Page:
Background: The objectives of this study were to assess whether children exposed to environmental tobacco smoke (ETS) present for surgery with poorer pulmonary function, and experience a more pronounced deterioration in pulmonary function following anesthesia and surgery, than non-ETS-exposed children.
Methods: Fifty-four children aged 5-15 years with a history of ETS exposure from one or both parents and 54 children with no such ETS history were included in the study. All participants were presenting for ambulatory surgery and were judged to conform to American Society of Anesthesiology class I or II. Spirometry was performed preoperatively, postoperatively in the recovery ward when the child met criteria for discharge (Aldrete score 8), and before discharge from the day ward.
Results: The ETS-exposed group had a significantly lower mean preoperative peak expiratory flow rate (PEFR) (9.5 points lower percent predicted, 95% confidence interval -18.1 to -1.0, P = 0.03). Although not statistically significant, they also had lower percent predicted baseline mean values of the other spirometric variables that were measured (forced expiratory volume in 1 s -4.5%, P = 0.07; forced vital capacity -4.1%, P = 0.10; forced expiratory flow between 25% and 75%-3.6%, P = 0.44). Pulmonary function tests (PFTs) performed in recovery were between 8% and 14% worse than preoperative values, but the results were similar in the two groups of children. PFTs performed before hospital discharge demonstrated an near-complete recovery to baseline values. Again the pattern was similar in exposed and nonexposed children.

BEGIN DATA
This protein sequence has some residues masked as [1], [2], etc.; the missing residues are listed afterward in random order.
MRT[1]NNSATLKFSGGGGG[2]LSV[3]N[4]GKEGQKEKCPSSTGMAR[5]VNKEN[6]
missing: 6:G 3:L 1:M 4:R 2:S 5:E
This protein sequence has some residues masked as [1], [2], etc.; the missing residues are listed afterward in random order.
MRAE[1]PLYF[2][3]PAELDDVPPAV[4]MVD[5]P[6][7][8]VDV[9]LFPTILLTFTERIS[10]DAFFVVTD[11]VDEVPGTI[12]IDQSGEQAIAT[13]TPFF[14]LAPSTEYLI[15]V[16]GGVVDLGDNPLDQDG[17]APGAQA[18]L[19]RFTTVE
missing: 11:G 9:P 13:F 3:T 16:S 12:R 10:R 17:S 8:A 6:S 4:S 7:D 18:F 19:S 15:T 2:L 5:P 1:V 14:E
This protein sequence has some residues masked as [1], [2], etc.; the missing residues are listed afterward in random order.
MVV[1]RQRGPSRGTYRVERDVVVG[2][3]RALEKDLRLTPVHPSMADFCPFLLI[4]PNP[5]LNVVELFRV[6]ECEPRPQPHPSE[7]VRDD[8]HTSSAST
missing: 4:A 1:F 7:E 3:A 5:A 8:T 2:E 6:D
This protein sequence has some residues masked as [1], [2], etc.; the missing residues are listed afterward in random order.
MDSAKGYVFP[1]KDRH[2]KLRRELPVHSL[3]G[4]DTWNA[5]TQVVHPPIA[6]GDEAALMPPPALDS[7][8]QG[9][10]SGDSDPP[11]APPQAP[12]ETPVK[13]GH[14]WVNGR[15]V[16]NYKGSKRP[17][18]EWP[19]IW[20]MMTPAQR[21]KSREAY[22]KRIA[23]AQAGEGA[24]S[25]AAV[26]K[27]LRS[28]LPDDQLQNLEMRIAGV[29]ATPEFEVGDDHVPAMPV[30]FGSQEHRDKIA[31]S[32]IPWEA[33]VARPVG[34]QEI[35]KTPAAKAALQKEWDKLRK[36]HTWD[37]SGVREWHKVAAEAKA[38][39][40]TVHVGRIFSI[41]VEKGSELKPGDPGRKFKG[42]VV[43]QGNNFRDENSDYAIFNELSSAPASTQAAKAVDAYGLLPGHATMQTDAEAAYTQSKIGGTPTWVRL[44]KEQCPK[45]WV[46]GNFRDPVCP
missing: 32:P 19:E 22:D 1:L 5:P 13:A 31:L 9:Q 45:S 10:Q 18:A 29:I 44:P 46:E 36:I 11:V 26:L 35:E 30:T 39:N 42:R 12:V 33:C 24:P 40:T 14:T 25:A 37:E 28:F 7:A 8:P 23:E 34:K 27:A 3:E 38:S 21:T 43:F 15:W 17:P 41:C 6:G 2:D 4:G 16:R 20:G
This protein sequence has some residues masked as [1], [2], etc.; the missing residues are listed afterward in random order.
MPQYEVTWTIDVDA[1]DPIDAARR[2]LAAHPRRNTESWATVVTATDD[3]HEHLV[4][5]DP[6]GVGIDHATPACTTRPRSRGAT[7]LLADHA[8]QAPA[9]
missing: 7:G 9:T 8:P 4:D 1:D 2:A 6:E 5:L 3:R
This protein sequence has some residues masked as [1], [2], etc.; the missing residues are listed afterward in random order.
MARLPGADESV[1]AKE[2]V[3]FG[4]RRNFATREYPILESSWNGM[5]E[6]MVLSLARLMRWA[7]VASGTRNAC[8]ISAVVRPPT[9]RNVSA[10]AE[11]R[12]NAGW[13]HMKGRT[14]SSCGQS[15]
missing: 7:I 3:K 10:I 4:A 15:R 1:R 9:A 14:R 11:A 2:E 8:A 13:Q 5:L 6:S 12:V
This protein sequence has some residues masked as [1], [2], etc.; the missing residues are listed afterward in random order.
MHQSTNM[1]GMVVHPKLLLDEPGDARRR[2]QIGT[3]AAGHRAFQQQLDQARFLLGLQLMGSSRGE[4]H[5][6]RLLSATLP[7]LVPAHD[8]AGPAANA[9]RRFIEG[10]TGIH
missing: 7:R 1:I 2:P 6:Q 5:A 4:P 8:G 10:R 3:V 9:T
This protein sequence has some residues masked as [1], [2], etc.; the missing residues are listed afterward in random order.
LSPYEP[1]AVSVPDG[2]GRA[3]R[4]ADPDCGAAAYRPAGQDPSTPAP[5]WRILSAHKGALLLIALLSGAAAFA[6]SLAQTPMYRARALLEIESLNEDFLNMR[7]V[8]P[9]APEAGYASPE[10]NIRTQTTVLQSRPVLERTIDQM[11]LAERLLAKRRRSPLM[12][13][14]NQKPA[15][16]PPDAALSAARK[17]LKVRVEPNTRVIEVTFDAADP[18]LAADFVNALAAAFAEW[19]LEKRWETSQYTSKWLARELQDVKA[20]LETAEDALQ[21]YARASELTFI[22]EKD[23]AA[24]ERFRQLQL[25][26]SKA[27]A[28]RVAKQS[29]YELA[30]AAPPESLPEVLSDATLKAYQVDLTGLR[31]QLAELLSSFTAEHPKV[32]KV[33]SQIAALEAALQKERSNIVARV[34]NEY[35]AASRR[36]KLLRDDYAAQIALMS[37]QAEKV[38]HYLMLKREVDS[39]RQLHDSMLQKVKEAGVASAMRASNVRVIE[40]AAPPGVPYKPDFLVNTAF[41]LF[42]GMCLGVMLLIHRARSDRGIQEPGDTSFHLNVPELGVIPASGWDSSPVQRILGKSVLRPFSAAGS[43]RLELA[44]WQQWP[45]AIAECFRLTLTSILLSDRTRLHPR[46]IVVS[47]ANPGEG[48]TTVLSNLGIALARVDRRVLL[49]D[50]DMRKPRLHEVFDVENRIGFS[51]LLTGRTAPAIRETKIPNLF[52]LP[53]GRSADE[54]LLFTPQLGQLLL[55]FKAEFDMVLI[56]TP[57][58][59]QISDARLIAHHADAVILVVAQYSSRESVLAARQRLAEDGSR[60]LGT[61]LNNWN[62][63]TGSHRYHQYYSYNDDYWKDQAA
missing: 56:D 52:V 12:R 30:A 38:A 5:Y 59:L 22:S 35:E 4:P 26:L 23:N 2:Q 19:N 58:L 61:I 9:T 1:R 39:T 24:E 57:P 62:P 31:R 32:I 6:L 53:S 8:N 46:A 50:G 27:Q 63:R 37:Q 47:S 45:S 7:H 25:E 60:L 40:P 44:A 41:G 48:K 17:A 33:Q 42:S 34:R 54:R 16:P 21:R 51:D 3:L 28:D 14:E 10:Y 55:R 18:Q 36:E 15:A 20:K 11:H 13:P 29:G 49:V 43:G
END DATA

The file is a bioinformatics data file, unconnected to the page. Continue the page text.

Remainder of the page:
Conclusions: Environmental tobacco smoke exposure is associated with lower preoperative PEFR values, but does not impact on recovery from anesthesia for healthy children undergoing ambulatory anesthesia.